Furthermore, the findings show that being married positively and significantly affects household’s food expenditure level, though it was not significant. With not married as a reference group, those married spend about 3.5% more than those not married. The result imply that, being in a marriage leads to an increase in the share of food expenditure as a percentage of total household expenditure. This is explained by the reason that, with a typical household size of about 5 persons, a married consumers spend slightly higher than those not married, since they have to feed more people. The result corroborates with those from previous studies which reached similar positive causal–effect between marital status and food expenditure [14, 28].

As expected, household total income positively and significantly affects household’s food expenditure. An increase in household’s income by 1% leads to an increase in household’s food expenditure by 0.72% holding other factors constant. The positive income elasticity implies that food is a normal good for the households under analysis in this study. This further implies that, when a household income increases, more of it is spent on food items showing that food is an important component of household’s budget. This finding supports those of Murendo et al. [33] study in Zimbabwe using a sample of 32,256 households which found that income elasticity of food groups expenditure shares were positive though with different intensities between food groups and across household’s socio-economic characteristics. The finding is also consistent with previous studies [11, 24] which found also a positive effect of household’s income on food expenditure.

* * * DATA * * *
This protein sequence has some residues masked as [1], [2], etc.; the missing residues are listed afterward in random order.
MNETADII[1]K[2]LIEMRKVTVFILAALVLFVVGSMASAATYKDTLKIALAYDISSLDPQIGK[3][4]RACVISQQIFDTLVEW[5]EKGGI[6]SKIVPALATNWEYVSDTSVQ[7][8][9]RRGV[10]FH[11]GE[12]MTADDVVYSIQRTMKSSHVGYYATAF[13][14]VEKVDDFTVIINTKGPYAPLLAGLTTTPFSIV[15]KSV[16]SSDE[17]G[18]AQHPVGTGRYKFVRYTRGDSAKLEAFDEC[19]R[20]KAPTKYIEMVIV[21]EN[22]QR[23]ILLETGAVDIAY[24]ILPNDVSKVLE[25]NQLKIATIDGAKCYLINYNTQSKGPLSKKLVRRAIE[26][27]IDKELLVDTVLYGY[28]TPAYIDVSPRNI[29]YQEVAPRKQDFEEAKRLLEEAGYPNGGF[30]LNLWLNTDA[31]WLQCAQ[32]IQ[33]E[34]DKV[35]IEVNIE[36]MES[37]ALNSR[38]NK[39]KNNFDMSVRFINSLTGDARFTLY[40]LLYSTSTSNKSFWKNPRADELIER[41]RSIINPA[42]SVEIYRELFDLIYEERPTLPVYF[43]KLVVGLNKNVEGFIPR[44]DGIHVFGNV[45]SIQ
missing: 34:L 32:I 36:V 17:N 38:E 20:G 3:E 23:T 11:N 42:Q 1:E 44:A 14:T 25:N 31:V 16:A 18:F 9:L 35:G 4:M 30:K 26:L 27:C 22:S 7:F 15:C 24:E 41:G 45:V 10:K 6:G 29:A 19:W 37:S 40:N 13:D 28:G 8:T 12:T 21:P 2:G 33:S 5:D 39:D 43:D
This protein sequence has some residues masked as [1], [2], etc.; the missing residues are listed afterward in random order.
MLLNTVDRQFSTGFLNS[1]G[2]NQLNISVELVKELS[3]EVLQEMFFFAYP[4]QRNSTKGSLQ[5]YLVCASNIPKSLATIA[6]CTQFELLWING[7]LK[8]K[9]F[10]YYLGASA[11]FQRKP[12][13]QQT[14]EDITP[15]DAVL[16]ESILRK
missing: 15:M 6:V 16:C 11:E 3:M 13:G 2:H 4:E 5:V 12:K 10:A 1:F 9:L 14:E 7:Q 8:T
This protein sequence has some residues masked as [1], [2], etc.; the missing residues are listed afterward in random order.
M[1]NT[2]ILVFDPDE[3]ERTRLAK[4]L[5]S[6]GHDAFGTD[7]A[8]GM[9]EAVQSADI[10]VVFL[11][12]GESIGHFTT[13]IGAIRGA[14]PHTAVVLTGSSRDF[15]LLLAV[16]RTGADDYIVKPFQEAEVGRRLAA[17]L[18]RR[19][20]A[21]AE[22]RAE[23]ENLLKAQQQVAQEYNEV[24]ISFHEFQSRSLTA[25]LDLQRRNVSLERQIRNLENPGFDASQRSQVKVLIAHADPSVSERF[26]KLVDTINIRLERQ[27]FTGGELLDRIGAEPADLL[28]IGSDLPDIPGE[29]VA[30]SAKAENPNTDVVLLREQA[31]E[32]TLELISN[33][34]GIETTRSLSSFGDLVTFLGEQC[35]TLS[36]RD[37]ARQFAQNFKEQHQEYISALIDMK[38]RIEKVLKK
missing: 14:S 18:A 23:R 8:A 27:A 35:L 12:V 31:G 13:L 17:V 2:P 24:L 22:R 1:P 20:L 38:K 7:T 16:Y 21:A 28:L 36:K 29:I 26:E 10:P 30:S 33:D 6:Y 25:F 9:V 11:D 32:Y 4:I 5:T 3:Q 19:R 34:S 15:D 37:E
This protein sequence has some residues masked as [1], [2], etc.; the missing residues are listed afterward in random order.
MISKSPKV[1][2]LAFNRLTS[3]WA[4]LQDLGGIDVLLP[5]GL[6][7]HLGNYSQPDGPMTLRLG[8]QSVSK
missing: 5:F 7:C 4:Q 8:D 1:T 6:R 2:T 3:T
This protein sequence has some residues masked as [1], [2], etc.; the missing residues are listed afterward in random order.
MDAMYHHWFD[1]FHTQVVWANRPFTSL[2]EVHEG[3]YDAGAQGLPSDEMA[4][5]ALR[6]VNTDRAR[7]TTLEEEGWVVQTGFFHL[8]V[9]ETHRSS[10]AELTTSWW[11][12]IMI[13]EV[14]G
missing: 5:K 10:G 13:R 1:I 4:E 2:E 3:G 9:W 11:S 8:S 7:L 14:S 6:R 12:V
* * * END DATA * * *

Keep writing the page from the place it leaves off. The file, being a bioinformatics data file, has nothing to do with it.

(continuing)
Effect of food expenditure on household’s food security

The effect of food expenditure on household’s food security is presented in Table 8. The dependent variable is the household food insecurity access scale (HFIAS) which is a continuous variable, while the dependent variable of interest is the household’s food expenditure level expressed in Tanzania shillings per month. Table 8 presents the second stage of the 2SLS model which is compared with the OLS. Results show that, both in the 2SLS and OLS, food expenditure was significant and negatively affecting household’s food insecurity. An increase in household’s monthly food expenditure by 1% leads to a decrease in household’s food insecurity by a score of 0.01–0.02. This suggests that when a household spend more on food items, the level of food insecurity decreases or in other words, the level of food security improves. This is explained by the reason that, household’s food expenditure particularly from purchasing foods from the market supplements own produced foods thereby increasing the amount and variety of food held by a household for an active and healthy life [39]. Similarly, an increase in expenditure on own produced food items particularly to households which diversify their farm production increases availability, access, utilization and stability of food in terms of quantity and quality (food security) at household level [48].